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Hyperion Records

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Woman with Blue Eyes (detail) (c1918) by Amedeo Modigliani (1884-1920)
Musée d'Art moderne de la Ville de Paris / Giraudon / Bridgeman Art Library, London
Track(s) taken from CDA67930
Recording details: November 2011
Jesus-Christus-Kirche, Berlin, Germany
Produced by Ludger Böckenhoff
Engineered by Ludger Böckenhoff
Release date: September 2012
Total duration: 19 minutes 24 seconds

'What a strikingly inventive work the D minor Sonata is, particularly when played with such passion, purity of tone and poignancy as it is on this disc … a revelatory programme, performed with rare panache' (Gramophone)

'You're unlikely to find more sympathetic and committed performances than these: Tanja Becker-Bender's phrasing of Respighi's long lines and her range and subtlety of colour give both Sonatas every chance to make their mark. She is admirably partnered by Péter Nagy' (BBC Music Magazine)

'The young Ottorino Respighi, a contemporary of Puccini, looked north over the Alps for his musical influences, writing firmly in the Austro-German tradition and with an astonishingly assured Brahmsian sweep. At 19 he was already an accomplished violinist, giving the instrument long, singing lines in his Sonata in D minor, which Tanja Becker-Bender exploits to the full here. The 1917 B minor Sonata is an altogether more intense affair, with a complex harmonic structure beautifully delineated by Péter Nagy' (The Observer)

'The Five Pieces of 1906 … reveal a talent for light and shade that recalls the easygoing formality of Elgar's violin miniatures. None captures this better than the third of the set, a 'Madrigale', which inspires some of Tanja Becker-Bender's most charming playing … piano and violin are balanced well, with neither pushed forward at the expense of the other, and Nigel Simeone's booklet notes deliver detailed and insightful commentary on this rarely travelled path of the violin's repertoire' (International Record Review)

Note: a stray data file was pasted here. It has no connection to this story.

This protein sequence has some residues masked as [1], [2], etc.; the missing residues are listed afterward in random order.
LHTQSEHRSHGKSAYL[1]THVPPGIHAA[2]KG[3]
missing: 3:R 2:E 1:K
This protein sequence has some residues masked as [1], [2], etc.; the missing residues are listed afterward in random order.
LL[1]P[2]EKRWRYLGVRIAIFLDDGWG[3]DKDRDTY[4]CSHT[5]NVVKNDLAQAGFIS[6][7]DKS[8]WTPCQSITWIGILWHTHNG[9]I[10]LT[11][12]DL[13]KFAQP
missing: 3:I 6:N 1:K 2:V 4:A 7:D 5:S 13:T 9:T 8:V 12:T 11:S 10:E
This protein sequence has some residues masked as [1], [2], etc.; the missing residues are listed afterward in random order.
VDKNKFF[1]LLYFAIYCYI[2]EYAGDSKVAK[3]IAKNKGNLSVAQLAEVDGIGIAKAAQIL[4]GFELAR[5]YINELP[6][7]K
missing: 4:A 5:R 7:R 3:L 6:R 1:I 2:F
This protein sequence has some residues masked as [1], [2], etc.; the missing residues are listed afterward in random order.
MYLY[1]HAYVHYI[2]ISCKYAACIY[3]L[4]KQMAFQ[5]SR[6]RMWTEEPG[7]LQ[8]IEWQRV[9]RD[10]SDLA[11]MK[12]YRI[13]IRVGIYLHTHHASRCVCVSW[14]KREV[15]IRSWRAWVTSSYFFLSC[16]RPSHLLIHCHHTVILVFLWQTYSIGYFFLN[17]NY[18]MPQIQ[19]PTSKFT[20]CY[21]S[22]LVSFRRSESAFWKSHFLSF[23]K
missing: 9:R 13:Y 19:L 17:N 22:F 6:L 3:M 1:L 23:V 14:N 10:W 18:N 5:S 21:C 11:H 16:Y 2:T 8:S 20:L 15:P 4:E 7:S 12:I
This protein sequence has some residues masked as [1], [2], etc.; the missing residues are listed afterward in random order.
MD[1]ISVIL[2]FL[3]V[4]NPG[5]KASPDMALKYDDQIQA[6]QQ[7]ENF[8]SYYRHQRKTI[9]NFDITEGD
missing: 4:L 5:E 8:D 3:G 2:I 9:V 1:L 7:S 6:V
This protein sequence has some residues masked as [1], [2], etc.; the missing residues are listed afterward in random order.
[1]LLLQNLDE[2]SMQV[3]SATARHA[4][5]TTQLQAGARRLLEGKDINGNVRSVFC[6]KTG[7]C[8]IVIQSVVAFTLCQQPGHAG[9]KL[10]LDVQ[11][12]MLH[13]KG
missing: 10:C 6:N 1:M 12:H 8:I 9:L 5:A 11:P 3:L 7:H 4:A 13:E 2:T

Cinque Pezzi
published in 1906 by Edition Mozarthaus, Vienna

Aubade: Vivace  [3'20]

Introduction  EnglishFrançaisDeutsch
The Five Pieces were published in 1906 by Edition Mozarthaus in Vienna. It may seem curious that a largely unknown young Italian composer was appearing in print in the Austrian capital, but Mozarthaus had been acquired in 1903 by Carlo Schmidl, a noted musical lexicographer and publisher born in Trieste who established the firm of C Schmidl & Co there (shown as the co-publisher, along with Hofmeister of Leipzig, on the title page of Respighi’s pieces). Schmidl became a tireless proponent of Italian music both ancient and modern, from arias by Cavalli to Busoni’s opera Die Brautwahl. The Five Pieces by Respighi were probably not intended to be played as a set (each was published separately), but they form a very attractive sequence starting with a charming Romanza in which a long violin melody unwinds over repeating piano chords. The Aubade is a light-hearted piece with a subsidiary idea that seems to suggest the colouring of gypsy music. Apart from a short central section, the Madrigale is based on a theme that is never allowed to become predictable despite its apparent simplicity, since Respighi cleverly varies the lengths of phrases. The Berceuse presents a tender melody on muted violin (marked to be played dolcissimo) over an accompaniment that becomes more elaborate—decorated by trills—while remaining constant and calm. The longest of the five pieces is the Humoresque, which opens, after a few piano chords, with a flamboyant violin cadenza introducing some of the musical ideas that follow. A slower central section sees a move from G minor to G major, and the transformation of one of the ideas already heard into a more yearning theme—a process echoed just before a dash to the close. The first three pieces are dedicated to Umberto Supino, and the last two to Mario Corti. Both were fellow Sarti pupils, and both had participated in the first performance of Respighi’s most important chamber work to date—the Piano Quintet, given at the Liceo musicale on 8 June 1902 when Supino had played the second violin and Corti the viola (much later, Respighi dedicated his Poema autunnale for violin and orchestra to Corti).

from notes by Nigel Simeone © 2012

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